To Win Congress, Dems Should Commit To Pay-For-Performance

Our leaders are the finest men/ And we elect them again and again--Tom Paxton

Congress's approval rating is just slightly higher than head lice. The principal reasons are gridlock and that they pay themselves despite doing nothing. To add insult to injury, they go on recess more often than third-graders.

Possibly worse, Congress does not even bring key legislation to the floor for a vote. Hence, Congress not only does not accomplish much; it also does it by not even performing the most basic task of voting on legislation.

If Democrats offered a credible solution to these hated practices, it might strike a real chord with the electorate. Moreover, it would make the Republicans respond--that should be interesting itself!

Gerrrymandered districts pose a major obstacle to Democrats' winning Congress. Five-point programs to pass X, Y, Z will not grab the electorate's attention in part because no one believes it will happen.

But, suppose Democrats proposed a pay-for-performance system. THAT would grab peoples' attention. Suppose further that they committed to choosing a non-partisan Speaker to manage the House.

Here is the pay-for-performance proposal*: there are 13 appropriations bills that must be passed. If three are not passed by July 4th (passed and signed into law by the President), then the Members' pay is halted. It can be restored if all 13 are passed and signed into law by the President by September 30th of any year. Failure to pass all 13 results in loss of pay for the entire period of July 4 through December 31 of that year. A continuing resolution does not meet the criteria.

For the Senate, that has additional responsibilities, there would be more pay-for-performance requirements. All presidential nominees must receive a floor vote within 90 days. If there is no vote every Senator is docked $500 per day, and that can never be re-earned. Note, this does not require the nominee be approved, only that a floor vote is held.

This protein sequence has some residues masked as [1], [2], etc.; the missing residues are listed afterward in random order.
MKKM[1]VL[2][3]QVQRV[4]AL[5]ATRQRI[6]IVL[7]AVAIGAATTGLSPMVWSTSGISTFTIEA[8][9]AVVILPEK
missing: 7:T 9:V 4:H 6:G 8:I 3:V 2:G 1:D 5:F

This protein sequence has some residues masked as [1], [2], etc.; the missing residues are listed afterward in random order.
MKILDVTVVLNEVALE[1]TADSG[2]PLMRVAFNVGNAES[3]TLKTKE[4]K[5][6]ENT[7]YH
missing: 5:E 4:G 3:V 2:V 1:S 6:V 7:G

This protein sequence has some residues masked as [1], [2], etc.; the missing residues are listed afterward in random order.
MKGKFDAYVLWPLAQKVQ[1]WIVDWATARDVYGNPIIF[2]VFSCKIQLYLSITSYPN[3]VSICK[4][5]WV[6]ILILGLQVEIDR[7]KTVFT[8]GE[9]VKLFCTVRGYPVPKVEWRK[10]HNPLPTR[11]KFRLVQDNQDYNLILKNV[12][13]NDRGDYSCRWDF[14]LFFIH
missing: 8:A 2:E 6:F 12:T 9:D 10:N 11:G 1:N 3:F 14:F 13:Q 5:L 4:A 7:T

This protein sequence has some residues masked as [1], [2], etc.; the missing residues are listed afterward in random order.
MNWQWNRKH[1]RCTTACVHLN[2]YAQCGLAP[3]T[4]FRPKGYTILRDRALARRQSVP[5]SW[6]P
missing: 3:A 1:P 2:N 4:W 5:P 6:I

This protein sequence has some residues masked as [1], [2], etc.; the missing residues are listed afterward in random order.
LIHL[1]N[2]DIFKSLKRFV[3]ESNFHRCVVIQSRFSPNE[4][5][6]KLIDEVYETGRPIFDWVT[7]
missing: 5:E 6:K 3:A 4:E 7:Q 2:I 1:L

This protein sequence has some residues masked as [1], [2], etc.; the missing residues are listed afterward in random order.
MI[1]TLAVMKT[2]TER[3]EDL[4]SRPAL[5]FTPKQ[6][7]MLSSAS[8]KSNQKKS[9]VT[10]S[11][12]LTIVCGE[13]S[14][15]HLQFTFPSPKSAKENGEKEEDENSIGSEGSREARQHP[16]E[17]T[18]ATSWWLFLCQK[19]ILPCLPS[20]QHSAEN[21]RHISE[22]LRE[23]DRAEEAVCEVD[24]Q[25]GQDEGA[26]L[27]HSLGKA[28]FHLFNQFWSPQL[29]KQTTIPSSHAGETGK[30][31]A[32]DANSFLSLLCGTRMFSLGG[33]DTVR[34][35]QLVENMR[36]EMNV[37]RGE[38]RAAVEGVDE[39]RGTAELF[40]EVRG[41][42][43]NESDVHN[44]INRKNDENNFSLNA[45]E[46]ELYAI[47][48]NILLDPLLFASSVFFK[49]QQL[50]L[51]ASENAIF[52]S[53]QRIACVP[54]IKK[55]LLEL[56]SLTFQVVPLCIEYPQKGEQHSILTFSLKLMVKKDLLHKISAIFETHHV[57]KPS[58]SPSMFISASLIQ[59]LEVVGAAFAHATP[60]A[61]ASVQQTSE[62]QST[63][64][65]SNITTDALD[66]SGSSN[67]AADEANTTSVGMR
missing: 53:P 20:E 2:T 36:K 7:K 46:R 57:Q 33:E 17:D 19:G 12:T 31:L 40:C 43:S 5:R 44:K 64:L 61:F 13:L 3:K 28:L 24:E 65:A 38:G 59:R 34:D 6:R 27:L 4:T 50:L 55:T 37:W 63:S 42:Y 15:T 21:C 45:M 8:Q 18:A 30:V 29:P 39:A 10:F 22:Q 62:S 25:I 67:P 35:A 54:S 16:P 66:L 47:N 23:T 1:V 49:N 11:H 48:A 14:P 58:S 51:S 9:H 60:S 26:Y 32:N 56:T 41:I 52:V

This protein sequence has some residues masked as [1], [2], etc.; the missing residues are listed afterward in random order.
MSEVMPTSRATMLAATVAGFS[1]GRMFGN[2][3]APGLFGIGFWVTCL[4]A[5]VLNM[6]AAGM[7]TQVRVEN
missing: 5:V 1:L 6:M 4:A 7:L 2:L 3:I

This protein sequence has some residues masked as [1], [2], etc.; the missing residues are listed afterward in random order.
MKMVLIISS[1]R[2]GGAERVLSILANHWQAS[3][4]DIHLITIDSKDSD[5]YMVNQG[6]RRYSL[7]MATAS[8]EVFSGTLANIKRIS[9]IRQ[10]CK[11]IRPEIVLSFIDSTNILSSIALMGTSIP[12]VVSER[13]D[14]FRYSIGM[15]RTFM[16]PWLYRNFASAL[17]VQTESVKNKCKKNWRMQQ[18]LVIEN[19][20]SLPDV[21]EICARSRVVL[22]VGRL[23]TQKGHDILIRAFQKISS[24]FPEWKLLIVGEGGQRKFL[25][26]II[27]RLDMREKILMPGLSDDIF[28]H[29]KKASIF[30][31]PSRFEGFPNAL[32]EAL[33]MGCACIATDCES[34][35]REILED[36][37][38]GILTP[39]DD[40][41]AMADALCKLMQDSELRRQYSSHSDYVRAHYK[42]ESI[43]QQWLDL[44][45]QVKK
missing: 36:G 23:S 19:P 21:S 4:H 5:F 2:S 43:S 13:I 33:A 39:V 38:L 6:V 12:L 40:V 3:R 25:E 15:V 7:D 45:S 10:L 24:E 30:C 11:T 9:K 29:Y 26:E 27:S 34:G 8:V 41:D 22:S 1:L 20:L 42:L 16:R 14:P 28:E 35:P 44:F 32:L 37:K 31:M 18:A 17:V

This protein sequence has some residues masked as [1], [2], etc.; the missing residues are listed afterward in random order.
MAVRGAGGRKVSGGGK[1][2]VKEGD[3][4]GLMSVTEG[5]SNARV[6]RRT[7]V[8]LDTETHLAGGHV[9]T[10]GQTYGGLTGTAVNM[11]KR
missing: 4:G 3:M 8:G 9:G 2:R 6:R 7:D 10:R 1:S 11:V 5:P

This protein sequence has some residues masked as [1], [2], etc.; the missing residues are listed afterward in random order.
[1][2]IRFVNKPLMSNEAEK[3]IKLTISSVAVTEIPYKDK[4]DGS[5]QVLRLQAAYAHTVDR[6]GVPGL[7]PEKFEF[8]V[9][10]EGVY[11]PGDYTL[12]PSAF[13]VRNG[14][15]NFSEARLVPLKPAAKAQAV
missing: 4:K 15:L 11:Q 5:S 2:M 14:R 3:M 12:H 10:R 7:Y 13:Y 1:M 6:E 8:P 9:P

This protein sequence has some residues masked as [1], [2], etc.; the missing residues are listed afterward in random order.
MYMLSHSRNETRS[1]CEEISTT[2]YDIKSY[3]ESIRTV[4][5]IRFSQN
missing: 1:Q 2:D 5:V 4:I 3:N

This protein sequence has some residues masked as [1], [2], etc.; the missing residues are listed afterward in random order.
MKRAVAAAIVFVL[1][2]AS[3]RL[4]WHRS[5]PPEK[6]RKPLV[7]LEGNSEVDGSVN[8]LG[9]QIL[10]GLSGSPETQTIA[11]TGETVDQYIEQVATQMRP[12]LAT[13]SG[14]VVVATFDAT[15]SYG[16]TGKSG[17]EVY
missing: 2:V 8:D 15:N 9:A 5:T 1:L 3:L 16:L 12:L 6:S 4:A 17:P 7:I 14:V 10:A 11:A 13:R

The point of a non-partisan Speaker is to prevent the House from being abused for show amendments to further a party's interests, and to ensure that proposed legislation made it to the floor for a vote. A non-partisan Speaker would enable the "House to work its will."

True, if Dems gain control of the House, the Tea Party faction would lose its power. But, choosing a non-partisan speaker would be a good precedent to set. It might be difficult for any party in the future not to commit to a list of potential non-partisan speakers in advance. It would prevent a radical fringe from causing gridlock.

Who might fill the role of non-partisan Speaker? Former Justice Sandra Day O'Connor, former Secretary of State Colin Powell, former Joint Chiefs Chairman Mike Mullen, former Yale President Richard Levin, and so forth...

If the Democratic Party made the above commitments, perhaps a contract for America, it might convince enough additional voters to support a Democratic Party sweep. And, if they did not perform, the voters would throw them out two years later.

*[Would the pay-for-performance requirements pass muster with the 27th Amendment that prohibits any increases or decreases in Congressional pay until the next session? Nothing in these rules decreases Congressional pay, the Members need only do what is in their power to do. If, however, it is found to violate the 27th Amendment, the laws would be applied after two years. One wonders which Member would take the case to court to get his/her pay when they have not performed? Would that Member survive the next election?]